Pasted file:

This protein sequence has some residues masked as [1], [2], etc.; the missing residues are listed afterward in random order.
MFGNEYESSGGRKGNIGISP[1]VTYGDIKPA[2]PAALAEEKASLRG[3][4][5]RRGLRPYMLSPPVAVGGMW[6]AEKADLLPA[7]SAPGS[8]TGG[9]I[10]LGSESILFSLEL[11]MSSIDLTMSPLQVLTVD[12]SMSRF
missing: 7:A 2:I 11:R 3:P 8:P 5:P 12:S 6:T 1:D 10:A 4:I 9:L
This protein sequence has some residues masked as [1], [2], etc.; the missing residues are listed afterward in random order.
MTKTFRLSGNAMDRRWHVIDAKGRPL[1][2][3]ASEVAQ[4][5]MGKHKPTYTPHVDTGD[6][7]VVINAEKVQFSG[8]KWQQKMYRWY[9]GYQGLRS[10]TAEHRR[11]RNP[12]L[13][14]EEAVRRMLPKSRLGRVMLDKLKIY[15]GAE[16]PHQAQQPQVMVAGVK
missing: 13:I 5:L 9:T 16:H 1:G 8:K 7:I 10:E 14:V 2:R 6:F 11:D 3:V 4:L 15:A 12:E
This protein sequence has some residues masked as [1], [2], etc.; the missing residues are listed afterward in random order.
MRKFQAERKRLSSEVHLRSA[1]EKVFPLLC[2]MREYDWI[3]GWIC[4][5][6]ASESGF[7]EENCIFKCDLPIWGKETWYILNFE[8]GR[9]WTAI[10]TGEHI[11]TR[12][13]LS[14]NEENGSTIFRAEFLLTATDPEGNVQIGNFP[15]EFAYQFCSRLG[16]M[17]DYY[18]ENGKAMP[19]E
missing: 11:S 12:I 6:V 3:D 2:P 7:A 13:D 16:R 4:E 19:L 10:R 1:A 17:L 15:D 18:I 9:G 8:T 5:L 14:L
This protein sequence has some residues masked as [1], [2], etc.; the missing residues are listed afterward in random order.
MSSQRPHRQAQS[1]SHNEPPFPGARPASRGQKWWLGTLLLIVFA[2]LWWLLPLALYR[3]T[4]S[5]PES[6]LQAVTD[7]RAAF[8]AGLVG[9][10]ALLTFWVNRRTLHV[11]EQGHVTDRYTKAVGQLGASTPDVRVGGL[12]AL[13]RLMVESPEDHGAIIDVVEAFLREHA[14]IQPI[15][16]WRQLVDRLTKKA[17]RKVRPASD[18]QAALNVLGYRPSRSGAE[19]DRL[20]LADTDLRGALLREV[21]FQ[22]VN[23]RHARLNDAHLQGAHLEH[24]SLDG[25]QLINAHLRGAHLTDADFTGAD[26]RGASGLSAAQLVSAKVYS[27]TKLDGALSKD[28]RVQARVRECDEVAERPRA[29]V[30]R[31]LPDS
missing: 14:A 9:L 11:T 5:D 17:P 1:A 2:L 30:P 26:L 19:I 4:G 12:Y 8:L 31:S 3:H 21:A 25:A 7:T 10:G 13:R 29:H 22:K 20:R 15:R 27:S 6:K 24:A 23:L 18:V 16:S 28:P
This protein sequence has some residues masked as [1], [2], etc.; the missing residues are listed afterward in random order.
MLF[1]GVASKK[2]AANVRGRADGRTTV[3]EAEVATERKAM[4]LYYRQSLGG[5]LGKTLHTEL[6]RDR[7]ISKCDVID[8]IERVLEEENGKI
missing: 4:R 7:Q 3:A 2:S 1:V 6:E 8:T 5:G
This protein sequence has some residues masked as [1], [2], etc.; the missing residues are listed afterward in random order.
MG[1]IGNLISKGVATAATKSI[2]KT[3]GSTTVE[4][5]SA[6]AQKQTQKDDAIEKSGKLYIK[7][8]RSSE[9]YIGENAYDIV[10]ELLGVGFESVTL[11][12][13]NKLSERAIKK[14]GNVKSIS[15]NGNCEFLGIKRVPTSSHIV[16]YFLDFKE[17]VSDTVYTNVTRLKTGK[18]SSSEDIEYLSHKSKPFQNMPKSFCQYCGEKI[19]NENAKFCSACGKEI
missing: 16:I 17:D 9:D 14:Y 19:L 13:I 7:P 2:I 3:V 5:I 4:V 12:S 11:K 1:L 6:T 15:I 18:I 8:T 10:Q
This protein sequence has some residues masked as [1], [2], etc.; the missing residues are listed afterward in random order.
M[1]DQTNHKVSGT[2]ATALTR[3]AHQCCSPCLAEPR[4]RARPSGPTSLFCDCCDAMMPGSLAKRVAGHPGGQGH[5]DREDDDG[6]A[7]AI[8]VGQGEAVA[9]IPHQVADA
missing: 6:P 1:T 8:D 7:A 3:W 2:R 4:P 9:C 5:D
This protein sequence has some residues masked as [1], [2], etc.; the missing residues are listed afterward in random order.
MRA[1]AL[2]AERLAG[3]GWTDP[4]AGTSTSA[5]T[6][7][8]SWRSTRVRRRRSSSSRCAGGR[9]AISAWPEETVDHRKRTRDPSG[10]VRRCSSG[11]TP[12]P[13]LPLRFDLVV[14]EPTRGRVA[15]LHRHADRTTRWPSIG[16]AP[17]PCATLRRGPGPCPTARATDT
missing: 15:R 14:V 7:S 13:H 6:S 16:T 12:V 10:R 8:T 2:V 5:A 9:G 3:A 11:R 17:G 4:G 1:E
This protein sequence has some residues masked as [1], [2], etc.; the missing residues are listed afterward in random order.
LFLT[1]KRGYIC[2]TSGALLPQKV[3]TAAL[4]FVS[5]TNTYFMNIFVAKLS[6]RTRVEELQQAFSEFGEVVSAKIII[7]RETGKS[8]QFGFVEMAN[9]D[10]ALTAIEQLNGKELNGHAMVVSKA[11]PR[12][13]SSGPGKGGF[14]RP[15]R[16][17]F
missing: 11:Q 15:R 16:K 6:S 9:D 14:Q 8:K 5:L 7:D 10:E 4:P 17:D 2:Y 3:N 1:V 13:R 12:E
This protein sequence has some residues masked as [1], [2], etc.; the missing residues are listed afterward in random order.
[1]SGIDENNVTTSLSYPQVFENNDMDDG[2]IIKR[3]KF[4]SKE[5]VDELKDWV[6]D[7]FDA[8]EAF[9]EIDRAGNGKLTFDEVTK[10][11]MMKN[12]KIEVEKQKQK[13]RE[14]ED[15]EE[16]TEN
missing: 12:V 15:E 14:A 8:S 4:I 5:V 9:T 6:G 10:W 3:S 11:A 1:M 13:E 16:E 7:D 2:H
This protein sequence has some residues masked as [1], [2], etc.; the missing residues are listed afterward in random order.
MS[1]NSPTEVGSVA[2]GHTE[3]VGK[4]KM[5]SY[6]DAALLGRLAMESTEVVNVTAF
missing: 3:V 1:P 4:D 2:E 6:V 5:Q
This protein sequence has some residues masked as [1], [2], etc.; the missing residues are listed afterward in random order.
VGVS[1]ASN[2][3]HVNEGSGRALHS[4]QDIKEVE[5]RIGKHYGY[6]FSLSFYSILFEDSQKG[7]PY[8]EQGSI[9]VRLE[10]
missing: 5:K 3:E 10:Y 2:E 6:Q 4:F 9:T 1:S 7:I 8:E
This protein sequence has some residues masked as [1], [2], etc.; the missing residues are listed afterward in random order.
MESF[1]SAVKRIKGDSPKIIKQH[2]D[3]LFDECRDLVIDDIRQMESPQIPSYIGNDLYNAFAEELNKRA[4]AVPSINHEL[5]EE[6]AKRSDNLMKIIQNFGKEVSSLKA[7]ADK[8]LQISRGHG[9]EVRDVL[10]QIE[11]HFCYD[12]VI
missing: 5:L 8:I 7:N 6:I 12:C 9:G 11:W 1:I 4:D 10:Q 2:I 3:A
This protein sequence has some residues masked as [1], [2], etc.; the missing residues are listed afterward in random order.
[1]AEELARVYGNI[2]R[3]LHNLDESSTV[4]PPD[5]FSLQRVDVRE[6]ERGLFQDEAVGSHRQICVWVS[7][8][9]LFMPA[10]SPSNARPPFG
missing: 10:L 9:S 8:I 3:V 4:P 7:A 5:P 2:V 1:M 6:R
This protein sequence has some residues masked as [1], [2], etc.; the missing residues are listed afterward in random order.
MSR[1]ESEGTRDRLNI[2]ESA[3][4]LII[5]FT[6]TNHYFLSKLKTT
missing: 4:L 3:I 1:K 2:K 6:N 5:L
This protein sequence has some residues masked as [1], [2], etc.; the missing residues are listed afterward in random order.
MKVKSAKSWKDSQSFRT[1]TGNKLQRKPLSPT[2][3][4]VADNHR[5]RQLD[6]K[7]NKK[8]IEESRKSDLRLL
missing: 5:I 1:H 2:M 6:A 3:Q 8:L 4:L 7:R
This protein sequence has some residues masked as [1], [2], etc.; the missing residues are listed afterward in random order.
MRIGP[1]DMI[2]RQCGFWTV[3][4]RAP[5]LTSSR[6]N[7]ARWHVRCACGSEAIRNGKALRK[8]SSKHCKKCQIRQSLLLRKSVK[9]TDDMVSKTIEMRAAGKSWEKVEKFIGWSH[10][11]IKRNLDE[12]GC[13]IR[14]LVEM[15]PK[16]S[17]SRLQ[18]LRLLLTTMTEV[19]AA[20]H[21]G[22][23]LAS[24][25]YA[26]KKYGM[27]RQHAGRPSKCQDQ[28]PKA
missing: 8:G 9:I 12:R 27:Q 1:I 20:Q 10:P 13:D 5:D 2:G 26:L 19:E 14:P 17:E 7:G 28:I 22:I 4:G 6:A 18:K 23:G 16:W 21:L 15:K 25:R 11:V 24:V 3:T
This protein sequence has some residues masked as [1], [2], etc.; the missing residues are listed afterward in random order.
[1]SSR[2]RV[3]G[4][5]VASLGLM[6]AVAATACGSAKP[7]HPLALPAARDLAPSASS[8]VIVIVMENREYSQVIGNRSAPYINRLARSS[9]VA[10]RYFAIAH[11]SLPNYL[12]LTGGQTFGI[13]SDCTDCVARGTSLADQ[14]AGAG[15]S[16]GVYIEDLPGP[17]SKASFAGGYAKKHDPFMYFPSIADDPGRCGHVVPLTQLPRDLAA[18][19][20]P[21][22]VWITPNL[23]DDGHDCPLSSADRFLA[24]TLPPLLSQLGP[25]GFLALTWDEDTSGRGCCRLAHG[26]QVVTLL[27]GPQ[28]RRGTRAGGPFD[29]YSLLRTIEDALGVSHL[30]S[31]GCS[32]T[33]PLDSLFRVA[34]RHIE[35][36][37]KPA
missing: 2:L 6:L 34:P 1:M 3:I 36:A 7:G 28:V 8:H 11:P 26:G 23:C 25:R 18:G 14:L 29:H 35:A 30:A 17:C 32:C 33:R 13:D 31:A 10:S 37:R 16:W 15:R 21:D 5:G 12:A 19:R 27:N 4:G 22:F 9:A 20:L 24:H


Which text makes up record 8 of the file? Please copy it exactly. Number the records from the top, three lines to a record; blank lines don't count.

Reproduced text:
This protein sequence has some residues masked as [1], [2], etc.; the missing residues are listed afterward in random order.
MRA[1]AL[2]AERLAG[3]GWTDP[4]AGTSTSA[5]T[6][7][8]SWRSTRVRRRRSSSSRCAGGR[9]AISAWPEETVDHRKRTRDPSG[10]VRRCSSG[11]TP[12]P[13]LPLRFDLVV[14]EPTRGRVA[15]LHRHADRTTRWPSIG[16]AP[17]PCATLRRGPGPCPTARATDT
missing: 15:R 14:V 7:S 13:H 6:S 16:T 12:V 10:R 8:T 2:V 5:A 9:G 3:A 11:R 17:G 4:G 1:E